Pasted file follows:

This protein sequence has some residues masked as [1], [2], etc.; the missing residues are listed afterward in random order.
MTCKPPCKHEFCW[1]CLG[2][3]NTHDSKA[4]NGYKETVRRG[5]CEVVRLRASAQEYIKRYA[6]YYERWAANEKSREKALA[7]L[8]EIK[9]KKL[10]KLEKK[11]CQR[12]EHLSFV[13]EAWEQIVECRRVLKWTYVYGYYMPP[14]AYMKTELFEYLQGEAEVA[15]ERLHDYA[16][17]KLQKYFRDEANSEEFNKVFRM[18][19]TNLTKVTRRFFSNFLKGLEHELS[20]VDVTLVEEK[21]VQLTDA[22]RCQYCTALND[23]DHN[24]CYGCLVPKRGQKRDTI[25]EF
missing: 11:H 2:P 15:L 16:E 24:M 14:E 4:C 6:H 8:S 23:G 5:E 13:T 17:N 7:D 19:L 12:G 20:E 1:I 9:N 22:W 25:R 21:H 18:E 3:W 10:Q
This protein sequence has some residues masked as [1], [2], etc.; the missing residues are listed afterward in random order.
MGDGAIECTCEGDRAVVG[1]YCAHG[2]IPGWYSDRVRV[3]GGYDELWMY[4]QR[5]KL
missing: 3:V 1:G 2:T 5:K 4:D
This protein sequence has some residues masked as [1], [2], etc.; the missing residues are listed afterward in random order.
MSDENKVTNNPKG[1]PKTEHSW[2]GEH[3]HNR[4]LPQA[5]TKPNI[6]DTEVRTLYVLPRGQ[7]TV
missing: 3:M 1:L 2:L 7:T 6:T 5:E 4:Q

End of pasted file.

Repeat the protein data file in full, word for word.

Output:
This protein sequence has some residues masked as [1], [2], etc.; the missing residues are listed afterward in random order.
MTCKPPCKHEFCW[1]CLG[2][3]NTHDSKA[4]NGYKETVRRG[5]CEVVRLRASAQEYIKRYA[6]YYERWAANEKSREKALA[7]L[8]EIK[9]KKL[10]KLEKK[11]CQR[12]EHLSFV[13]EAWEQIVECRRVLKWTYVYGYYMPP[14]AYMKTELFEYLQGEAEVA[15]ERLHDYA[16][17]KLQKYFRDEANSEEFNKVFRM[18][19]TNLTKVTRRFFSNFLKGLEHELS[20]VDVTLVEEK[21]VQLTDA[22]RCQYCTALND[23]DHN[24]CYGCLVPKRGQKRDTI[25]EF
missing: 11:H 2:P 15:L 16:E 24:M 14:E 4:C 6:H 8:S 23:G 5:E 13:T 17:N 7:D 19:L 12:G 20:E 1:I 9:N 22:W 25:R 21:H 18:E 3:W 10:Q
This protein sequence has some residues masked as [1], [2], etc.; the missing residues are listed afterward in random order.
MGDGAIECTCEGDRAVVG[1]YCAHG[2]IPGWYSDRVRV[3]GGYDELWMY[4]QR[5]KL
missing: 3:V 1:G 2:T 5:K 4:D
This protein sequence has some residues masked as [1], [2], etc.; the missing residues are listed afterward in random order.
MSDENKVTNNPKG[1]PKTEHSW[2]GEH[3]HNR[4]LPQA[5]TKPNI[6]DTEVRTLYVLPRGQ[7]TV
missing: 3:M 1:L 2:L 7:T 6:T 5:E 4:Q